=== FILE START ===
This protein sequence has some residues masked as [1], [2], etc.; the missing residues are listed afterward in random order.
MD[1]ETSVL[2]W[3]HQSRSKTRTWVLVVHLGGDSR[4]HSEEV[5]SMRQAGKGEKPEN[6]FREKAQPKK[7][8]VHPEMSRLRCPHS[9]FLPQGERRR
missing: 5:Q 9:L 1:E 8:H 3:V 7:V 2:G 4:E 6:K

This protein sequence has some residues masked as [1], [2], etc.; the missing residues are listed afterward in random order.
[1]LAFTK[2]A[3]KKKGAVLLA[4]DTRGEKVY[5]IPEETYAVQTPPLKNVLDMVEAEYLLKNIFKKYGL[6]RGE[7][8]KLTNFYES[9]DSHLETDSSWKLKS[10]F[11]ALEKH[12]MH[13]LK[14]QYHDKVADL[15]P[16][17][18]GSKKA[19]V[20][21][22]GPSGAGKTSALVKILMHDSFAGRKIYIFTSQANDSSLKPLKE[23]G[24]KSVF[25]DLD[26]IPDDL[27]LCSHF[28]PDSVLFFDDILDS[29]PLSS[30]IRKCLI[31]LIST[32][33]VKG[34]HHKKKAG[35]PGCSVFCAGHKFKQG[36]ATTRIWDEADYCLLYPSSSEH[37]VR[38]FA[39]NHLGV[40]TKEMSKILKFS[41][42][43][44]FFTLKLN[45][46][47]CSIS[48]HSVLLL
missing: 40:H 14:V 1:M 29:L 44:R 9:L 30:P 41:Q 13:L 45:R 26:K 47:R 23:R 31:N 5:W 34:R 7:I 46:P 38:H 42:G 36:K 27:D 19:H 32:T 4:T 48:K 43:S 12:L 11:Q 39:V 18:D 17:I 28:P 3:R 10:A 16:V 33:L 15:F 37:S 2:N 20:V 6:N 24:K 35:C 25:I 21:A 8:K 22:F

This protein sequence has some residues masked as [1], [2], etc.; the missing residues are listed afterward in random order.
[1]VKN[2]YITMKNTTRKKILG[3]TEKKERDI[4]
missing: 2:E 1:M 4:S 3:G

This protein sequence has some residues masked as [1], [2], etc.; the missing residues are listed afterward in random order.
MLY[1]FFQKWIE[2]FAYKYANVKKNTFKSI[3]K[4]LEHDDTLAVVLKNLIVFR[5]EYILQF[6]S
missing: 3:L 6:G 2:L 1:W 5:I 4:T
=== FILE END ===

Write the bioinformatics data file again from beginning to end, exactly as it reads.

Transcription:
This protein sequence has some residues masked as [1], [2], etc.; the missing residues are listed afterward in random order.
MD[1]ETSVL[2]W[3]HQSRSKTRTWVLVVHLGGDSR[4]HSEEV[5]SMRQAGKGEKPEN[6]FREKAQPKK[7][8]VHPEMSRLRCPHS[9]FLPQGERRR
missing: 5:Q 9:L 1:E 8:H 3:V 7:V 2:G 4:E 6:K

This protein sequence has some residues masked as [1], [2], etc.; the missing residues are listed afterward in random order.
[1]LAFTK[2]A[3]KKKGAVLLA[4]DTRGEKVY[5]IPEETYAVQTPPLKNVLDMVEAEYLLKNIFKKYGL[6]RGE[7][8]KLTNFYES[9]DSHLETDSSWKLKS[10]F[11]ALEKH[12]MH[13]LK[14]QYHDKVADL[15]P[16][17][18]GSKKA[19]V[20][21][22]GPSGAGKTSALVKILMHDSFAGRKIYIFTSQANDSSLKPLKE[23]G[24]KSVF[25]DLD[26]IPDDL[27]LCSHF[28]PDSVLFFDDILDS[29]PLSS[30]IRKCLI[31]LIST[32][33]VKG[34]HHKKKAG[35]PGCSVFCAGHKFKQG[36]ATTRIWDEADYCLLYPSSSEH[37]VR[38]FA[39]NHLGV[40]TKEMSKILKFS[41][42][43][44]FFTLKLN[45][46][47]CSIS[48]HSVLLL
missing: 40:H 14:V 1:M 29:L 44:R 9:L 30:P 41:Q 13:L 45:R 26:K 47:R 23:R 31:N 5:W 34:R 7:I 46:P 38:H 42:G 36:K 27:D 19:H 32:T 4:T 48:K 43:S 12:L 11:Q 39:V 18:D 17:I 28:P 3:R 10:A 16:V 33:L 15:F 37:S 2:N 20:V 6:N 24:K 35:C 25:I 21:A 8:K 22:F

This protein sequence has some residues masked as [1], [2], etc.; the missing residues are listed afterward in random order.
[1]VKN[2]YITMKNTTRKKILG[3]TEKKERDI[4]
missing: 2:E 1:M 4:S 3:G

This protein sequence has some residues masked as [1], [2], etc.; the missing residues are listed afterward in random order.
MLY[1]FFQKWIE[2]FAYKYANVKKNTFKSI[3]K[4]LEHDDTLAVVLKNLIVFR[5]EYILQF[6]S
missing: 3:L 6:G 2:L 1:W 5:I 4:T